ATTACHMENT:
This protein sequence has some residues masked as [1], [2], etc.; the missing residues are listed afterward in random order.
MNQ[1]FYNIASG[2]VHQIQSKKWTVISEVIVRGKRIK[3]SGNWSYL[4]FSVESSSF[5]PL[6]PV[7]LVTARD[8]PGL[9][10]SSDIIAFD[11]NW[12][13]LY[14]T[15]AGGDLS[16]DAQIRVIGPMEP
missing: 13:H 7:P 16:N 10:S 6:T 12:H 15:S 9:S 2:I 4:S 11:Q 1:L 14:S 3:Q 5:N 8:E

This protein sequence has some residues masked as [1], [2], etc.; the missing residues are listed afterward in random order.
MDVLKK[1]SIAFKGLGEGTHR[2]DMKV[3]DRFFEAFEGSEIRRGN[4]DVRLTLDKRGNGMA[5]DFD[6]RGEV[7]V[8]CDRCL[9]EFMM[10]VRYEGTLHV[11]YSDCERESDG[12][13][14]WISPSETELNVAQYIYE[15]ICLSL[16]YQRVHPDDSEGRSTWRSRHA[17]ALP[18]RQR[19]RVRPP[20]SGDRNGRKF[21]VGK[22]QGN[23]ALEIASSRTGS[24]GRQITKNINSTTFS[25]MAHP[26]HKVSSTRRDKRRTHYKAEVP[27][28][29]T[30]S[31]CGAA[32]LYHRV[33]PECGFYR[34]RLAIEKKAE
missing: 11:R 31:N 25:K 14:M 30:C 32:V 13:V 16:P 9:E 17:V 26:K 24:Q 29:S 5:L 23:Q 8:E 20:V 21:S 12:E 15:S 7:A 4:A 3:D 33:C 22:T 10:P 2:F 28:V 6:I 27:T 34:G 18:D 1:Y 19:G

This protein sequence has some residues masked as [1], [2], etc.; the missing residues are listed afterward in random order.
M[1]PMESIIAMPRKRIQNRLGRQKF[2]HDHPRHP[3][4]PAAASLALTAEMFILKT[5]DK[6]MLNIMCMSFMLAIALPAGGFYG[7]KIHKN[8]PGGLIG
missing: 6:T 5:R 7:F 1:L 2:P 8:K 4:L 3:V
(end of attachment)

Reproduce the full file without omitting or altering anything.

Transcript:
This protein sequence has some residues masked as [1], [2], etc.; the missing residues are listed afterward in random order.
MNQ[1]FYNIASG[2]VHQIQSKKWTVISEVIVRGKRIK[3]SGNWSYL[4]FSVESSSF[5]PL[6]PV[7]LVTARD[8]PGL[9][10]SSDIIAFD[11]NW[12][13]LY[14]T[15]AGGDLS[16]DAQIRVIGPMEP
missing: 13:H 7:P 16:N 10:S 6:T 12:H 15:S 9:S 2:I 4:S 11:Q 1:L 14:S 3:Q 5:N 8:E

This protein sequence has some residues masked as [1], [2], etc.; the missing residues are listed afterward in random order.
MDVLKK[1]SIAFKGLGEGTHR[2]DMKV[3]DRFFEAFEGSEIRRGN[4]DVRLTLDKRGNGMA[5]DFD[6]RGEV[7]V[8]CDRCL[9]EFMM[10]VRYEGTLHV[11]YSDCERESDG[12][13][14]WISPSETELNVAQYIYE[15]ICLSL[16]YQRVHPDDSEGRSTWRSRHA[17]ALP[18]RQR[19]RVRPP[20]SGDRNGRKF[21]VGK[22]QGN[23]ALEIASSRTGS[24]GRQITKNINSTTFS[25]MAHP[26]HKVSSTRRDKRRTHYKAEVP[27][28][29]T[30]S[31]CGAA[32]LYHRV[33]PECGFYR[34]RLAIEKKAE
missing: 11:R 31:N 25:K 14:M 30:C 32:V 13:V 16:P 9:E 17:V 26:K 24:Q 29:S 5:L 23:Q 8:E 20:V 21:S 12:E 15:S 7:A 4:A 3:D 33:C 22:T 10:P 2:F 28:V 6:I 27:T 34:G 18:D 1:Y 19:G

This protein sequence has some residues masked as [1], [2], etc.; the missing residues are listed afterward in random order.
M[1]PMESIIAMPRKRIQNRLGRQKF[2]HDHPRHP[3][4]PAAASLALTAEMFILKT[5]DK[6]MLNIMCMSFMLAIALPAGGFYG[7]KIHKN[8]PGGLIG
missing: 6:T 5:R 7:F 1:L 2:P 8:K 4:L 3:V